MY WEEKLY BLOG
Do You Like Me?
When we look for approval, it’s like a drug. We think we need it, it becomes addictive and we lose a part of ourselves as we search for
it everywhere. And then, when we get it, we don’t really trust it. It’s a never ending cycle. I remember a time when someone else’s opinion of me felt more important than my opinion about myself. I’d just started dating someone when a friend asked me, “Why do you like him?”
“I like how much he likes me.”
“But do you like him?” she asked.
I had to stop and think about that. I was attracted to himbut did I really like him? I didn’t know because I hadn’t considered it. At the
time, it was enough to simply be liked and desired. But what if my admirer left the picture and I no longer had a mirror to show me a positive reflection? What if the mirror collapsed? Was I okay with that? Or would I have to immediately go on the search for a new mirror?
I knew a famous monologist, the late Spalding Gray, who wrote
a novel called, “Monster in a Box.” When he was promoting the book, a photographer wanted him to stand up on a tall box for the cover photo. “The surface was really wide,” he said, “but when I climbed up and stood on it, I couldn’t keep my balance until they placed a large mirror in front of me. As long as I could see myself reflected, I could keep my balance. I had to know I was being seen from the outside.”
Looking for praise and approval on the outside is a dicey
undertaking. It’s a sign that we don’t really like ourselves so we hope someone else will. But it doesn’t work that way. A friend of mine was in a relationship with a lovely woman. He enjoyed being with her and making love with her, he always let her know that – until one day, she got up out of bed, looked into a full length mirror and said, “I hate my body.” From then on, so did he.
Beauty may be in the eyes of the beholder but it starts in our own hearts. When we approve of who we are, “warts and all,” as the cliché goes, other people follow our lead. They are drawn to our openness, our kindness, the warmth in our eyes, our acceptance of ourselves and of them, and the ease they feel when they’re with us.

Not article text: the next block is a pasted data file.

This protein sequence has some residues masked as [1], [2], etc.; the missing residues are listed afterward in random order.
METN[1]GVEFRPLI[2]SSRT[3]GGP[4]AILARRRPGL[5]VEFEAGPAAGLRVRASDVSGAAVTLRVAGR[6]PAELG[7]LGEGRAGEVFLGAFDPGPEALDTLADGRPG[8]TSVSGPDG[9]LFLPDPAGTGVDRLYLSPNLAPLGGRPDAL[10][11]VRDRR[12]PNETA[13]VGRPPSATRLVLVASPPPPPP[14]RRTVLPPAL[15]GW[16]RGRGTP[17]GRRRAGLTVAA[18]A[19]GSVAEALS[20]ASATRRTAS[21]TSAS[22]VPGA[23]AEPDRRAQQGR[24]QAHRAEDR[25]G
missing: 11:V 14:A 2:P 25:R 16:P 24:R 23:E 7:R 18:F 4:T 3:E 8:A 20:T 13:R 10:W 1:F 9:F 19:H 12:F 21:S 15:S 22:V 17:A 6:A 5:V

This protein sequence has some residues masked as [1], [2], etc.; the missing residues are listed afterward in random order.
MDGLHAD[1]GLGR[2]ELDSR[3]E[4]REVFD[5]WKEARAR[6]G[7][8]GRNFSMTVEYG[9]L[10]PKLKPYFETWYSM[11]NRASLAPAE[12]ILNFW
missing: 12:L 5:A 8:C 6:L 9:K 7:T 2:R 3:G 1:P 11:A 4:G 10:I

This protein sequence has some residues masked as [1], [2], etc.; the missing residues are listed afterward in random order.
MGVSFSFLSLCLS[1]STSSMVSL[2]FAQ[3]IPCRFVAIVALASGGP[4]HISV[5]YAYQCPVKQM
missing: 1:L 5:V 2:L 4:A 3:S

I was writing a memoir for a news anchor and we were in her town car one morning on the way to the studio. She suddenly looked up from something she was reading and said, “Approval is an inside job.” I hate to admit that I thought, “Duh! Are you just realizing that?” I’m glad I didn’t say it out loud because this many years later, I see that I didn’t give her enough credit. Self-approval doesn’t happen once and that’s it. It has to be renewed on a daily basis. We have to keep reminding ourselves that no matter how many people like us, however we enhance our faces or change the shape of our bodies,
just like my client said, “Self-approval is an inside job.” When the applause stops, when the show is over, when you take off your makeup, turn off your phone and stop looking on Instagram to see how many people are following you and how many “likes” you have on Facebook, you are left with the only opinion that matters. Your own. The next time you hear yourself wondering, “Does he or she like me?” turn it around and say, “Do I like him and do I like myself?”
I remember seeing an old friend after forty years who said, “You used to be so beautiful.” It stung. It made me wish I were younger but I can only be the age that I am and appreciate how I look and feel today. Making peace with who we are and how we look is something we have to work on all the time but it’s worth it. Just think: If you hate your legs because they aren’t shapely like Heidi Klum’s, I know a woman in a wheelchair. If you think your breasts are too small or saggy, I know a woman with cancer who had hers removed. If you think you need to lose ten pounds, I know a woman who died from anorexia. It’s all relative and comparisons never end well. We have the body we were born with and it’s our job to love it, appreciate it and take care of it. Not to hate it and try to change it.
When we approve of ourselves, the whole kit and caboodle, no matter what happens to us or how old we are, we’re giving
ourselves a chance to have a good life and to feel loved and loveable. What could be more important?